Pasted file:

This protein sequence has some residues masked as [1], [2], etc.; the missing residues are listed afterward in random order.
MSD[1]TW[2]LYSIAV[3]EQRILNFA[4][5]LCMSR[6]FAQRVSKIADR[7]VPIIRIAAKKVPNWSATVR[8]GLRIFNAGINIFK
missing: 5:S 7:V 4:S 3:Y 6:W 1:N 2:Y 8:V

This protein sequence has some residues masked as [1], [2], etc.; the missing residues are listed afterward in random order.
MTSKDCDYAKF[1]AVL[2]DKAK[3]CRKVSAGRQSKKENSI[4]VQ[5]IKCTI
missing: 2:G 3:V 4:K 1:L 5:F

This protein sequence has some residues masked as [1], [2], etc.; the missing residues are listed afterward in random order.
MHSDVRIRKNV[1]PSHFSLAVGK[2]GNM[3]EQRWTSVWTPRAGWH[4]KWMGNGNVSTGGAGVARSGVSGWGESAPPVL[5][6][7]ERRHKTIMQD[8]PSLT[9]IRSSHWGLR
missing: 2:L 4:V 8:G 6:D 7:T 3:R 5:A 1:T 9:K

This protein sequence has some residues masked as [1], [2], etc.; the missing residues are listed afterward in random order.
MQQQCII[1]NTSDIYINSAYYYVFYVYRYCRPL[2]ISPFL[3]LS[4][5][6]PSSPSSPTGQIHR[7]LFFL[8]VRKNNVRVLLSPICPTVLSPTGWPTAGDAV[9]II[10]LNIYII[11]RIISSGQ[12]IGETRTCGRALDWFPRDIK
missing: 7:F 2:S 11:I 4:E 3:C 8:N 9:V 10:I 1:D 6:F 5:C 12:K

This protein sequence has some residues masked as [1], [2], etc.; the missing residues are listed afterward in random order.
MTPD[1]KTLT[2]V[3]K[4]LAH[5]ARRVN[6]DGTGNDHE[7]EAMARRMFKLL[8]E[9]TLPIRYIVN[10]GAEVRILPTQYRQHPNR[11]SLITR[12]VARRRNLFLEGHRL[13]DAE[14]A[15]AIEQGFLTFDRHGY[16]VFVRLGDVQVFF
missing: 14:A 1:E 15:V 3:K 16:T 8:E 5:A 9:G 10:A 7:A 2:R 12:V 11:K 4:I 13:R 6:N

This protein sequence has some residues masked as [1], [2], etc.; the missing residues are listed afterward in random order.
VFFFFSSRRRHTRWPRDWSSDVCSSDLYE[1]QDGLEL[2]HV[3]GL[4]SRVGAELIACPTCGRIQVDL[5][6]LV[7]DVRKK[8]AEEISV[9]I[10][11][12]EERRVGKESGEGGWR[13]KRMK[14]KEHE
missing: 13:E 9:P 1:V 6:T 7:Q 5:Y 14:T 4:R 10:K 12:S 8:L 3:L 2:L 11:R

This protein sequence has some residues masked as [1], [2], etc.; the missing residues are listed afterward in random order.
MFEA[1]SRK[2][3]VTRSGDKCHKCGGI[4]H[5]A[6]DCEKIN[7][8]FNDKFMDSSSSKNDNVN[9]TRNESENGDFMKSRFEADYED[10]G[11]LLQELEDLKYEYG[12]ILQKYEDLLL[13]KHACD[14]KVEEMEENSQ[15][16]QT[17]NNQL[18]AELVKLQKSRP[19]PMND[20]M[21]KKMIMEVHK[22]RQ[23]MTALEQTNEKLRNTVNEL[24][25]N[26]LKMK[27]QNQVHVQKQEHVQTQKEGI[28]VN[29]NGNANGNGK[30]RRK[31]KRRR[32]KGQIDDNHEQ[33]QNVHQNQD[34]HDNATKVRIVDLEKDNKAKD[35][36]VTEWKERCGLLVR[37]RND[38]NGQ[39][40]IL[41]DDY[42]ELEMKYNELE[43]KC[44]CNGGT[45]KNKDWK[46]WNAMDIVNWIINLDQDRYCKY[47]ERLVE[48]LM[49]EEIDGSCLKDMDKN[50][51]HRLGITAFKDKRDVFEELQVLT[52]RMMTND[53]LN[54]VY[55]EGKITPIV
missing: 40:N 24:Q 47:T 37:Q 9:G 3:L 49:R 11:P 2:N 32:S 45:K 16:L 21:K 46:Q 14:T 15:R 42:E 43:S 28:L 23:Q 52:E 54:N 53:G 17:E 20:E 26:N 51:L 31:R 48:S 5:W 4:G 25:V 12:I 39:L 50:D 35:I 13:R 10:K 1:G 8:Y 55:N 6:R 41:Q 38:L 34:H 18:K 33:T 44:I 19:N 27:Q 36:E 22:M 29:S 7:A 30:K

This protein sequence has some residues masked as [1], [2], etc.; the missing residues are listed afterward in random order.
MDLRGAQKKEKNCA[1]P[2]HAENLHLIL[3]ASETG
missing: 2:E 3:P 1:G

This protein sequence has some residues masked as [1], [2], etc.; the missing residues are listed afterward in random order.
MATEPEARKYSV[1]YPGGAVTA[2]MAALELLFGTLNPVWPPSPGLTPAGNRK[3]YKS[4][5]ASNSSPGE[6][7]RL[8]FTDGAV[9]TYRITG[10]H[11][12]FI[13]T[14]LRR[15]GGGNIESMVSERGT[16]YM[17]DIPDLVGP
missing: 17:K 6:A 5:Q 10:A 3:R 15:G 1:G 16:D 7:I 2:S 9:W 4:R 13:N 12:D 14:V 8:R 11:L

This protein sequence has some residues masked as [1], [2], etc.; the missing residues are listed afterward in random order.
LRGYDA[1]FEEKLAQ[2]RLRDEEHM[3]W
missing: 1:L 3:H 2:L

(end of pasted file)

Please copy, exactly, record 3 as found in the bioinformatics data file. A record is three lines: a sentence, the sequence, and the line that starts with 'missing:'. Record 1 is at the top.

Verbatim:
This protein sequence has some residues masked as [1], [2], etc.; the missing residues are listed afterward in random order.
MHSDVRIRKNV[1]PSHFSLAVGK[2]GNM[3]EQRWTSVWTPRAGWH[4]KWMGNGNVSTGGAGVARSGVSGWGESAPPVL[5][6][7]ERRHKTIMQD[8]PSLT[9]IRSSHWGLR
missing: 2:L 4:V 8:G 6:D 7:T 3:R 5:A 1:T 9:K